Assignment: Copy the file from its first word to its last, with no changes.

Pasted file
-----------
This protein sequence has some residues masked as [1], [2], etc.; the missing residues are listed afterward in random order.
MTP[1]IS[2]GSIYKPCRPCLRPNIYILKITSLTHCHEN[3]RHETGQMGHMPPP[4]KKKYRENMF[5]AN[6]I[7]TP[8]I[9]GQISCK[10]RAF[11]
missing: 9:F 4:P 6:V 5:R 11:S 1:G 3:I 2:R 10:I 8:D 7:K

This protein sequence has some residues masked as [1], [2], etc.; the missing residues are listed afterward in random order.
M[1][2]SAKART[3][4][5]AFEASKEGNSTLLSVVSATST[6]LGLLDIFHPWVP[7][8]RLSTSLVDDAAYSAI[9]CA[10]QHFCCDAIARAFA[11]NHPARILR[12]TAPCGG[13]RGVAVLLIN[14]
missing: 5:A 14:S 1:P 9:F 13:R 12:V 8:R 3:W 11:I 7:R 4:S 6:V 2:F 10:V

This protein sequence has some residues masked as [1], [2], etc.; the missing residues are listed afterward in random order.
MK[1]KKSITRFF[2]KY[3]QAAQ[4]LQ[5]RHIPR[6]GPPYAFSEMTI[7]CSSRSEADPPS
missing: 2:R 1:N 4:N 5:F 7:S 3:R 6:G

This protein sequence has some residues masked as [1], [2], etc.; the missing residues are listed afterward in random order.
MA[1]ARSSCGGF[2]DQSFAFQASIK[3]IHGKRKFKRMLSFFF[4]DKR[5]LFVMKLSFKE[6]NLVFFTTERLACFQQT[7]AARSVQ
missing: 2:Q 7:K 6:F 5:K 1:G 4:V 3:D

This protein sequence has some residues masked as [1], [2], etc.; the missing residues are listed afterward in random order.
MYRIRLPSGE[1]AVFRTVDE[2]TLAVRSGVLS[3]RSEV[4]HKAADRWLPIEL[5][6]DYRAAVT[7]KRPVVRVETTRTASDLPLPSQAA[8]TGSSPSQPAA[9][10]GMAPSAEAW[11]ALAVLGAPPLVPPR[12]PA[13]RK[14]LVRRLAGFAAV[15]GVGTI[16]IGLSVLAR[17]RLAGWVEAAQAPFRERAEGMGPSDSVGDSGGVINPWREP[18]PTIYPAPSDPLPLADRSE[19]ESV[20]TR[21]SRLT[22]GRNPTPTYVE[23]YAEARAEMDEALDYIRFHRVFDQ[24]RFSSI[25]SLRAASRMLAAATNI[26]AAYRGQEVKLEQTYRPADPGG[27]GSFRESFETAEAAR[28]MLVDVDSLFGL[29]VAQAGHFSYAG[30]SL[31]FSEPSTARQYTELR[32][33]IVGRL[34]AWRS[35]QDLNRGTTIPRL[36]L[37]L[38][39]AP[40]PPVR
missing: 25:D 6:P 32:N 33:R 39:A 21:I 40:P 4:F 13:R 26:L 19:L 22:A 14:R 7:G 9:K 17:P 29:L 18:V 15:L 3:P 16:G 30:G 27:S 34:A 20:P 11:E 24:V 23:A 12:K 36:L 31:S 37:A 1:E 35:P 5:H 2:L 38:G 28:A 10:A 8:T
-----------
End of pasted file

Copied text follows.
This protein sequence has some residues masked as [1], [2], etc.; the missing residues are listed afterward in random order.
MTP[1]IS[2]GSIYKPCRPCLRPNIYILKITSLTHCHEN[3]RHETGQMGHMPPP[4]KKKYRENMF[5]AN[6]I[7]TP[8]I[9]GQISCK[10]RAF[11]
missing: 9:F 4:P 6:V 5:R 11:S 1:G 3:I 2:R 10:I 8:D 7:K

This protein sequence has some residues masked as [1], [2], etc.; the missing residues are listed afterward in random order.
M[1][2]SAKART[3][4][5]AFEASKEGNSTLLSVVSATST[6]LGLLDIFHPWVP[7][8]RLSTSLVDDAAYSAI[9]CA[10]QHFCCDAIARAFA[11]NHPARILR[12]TAPCGG[13]RGVAVLLIN[14]
missing: 5:A 14:S 1:P 9:F 13:R 12:V 8:R 3:W 11:I 7:R 4:S 6:V 2:F 10:V

This protein sequence has some residues masked as [1], [2], etc.; the missing residues are listed afterward in random order.
MK[1]KKSITRFF[2]KY[3]QAAQ[4]LQ[5]RHIPR[6]GPPYAFSEMTI[7]CSSRSEADPPS
missing: 2:R 1:N 4:N 5:F 7:S 3:R 6:G

This protein sequence has some residues masked as [1], [2], etc.; the missing residues are listed afterward in random order.
MA[1]ARSSCGGF[2]DQSFAFQASIK[3]IHGKRKFKRMLSFFF[4]DKR[5]LFVMKLSFKE[6]NLVFFTTERLACFQQT[7]AARSVQ
missing: 2:Q 7:K 6:F 5:K 1:G 4:V 3:D

This protein sequence has some residues masked as [1], [2], etc.; the missing residues are listed afterward in random order.
MYRIRLPSGE[1]AVFRTVDE[2]TLAVRSGVLS[3]RSEV[4]HKAADRWLPIEL[5][6]DYRAAVT[7]KRPVVRVETTRTASDLPLPSQAA[8]TGSSPSQPAA[9][10]GMAPSAEAW[11]ALAVLGAPPLVPPR[12]PA[13]RK[14]LVRRLAGFAAV[15]GVGTI[16]IGLSVLAR[17]RLAGWVEAAQAPFRERAEGMGPSDSVGDSGGVINPWREP[18]PTIYPAPSDPLPLADRSE[19]ESV[20]TR[21]SRLT[22]GRNPTPTYVE[23]YAEARAEMDEALDYIRFHRVFDQ[24]RFSSI[25]SLRAASRMLAAATNI[26]AAYRGQEVKLEQTYRPADPGG[27]GSFRESFETAEAAR[28]MLVDVDSLFGL[29]VAQAGHFSYAG[30]SL[31]FSEPSTARQYTELR[32][33]IVGRL[34]AWRS[35]QDLNRGTTIPRL[36]L[37]L[38][39]AP[40]PPVR
missing: 25:D 6:P 32:N 33:R 39:A 21:I 40:P 4:F 13:R 26:L 19:L 22:A 14:R 7:G 9:K 17:P 29:L 18:V 15:L 3:P 16:G 30:G 27:S 34:A 20:P 11:E 24:V 23:A 12:K 36:L 31:S 37:A 1:E 35:P 5:H 2:L 38:G 28:A 10:A 8:T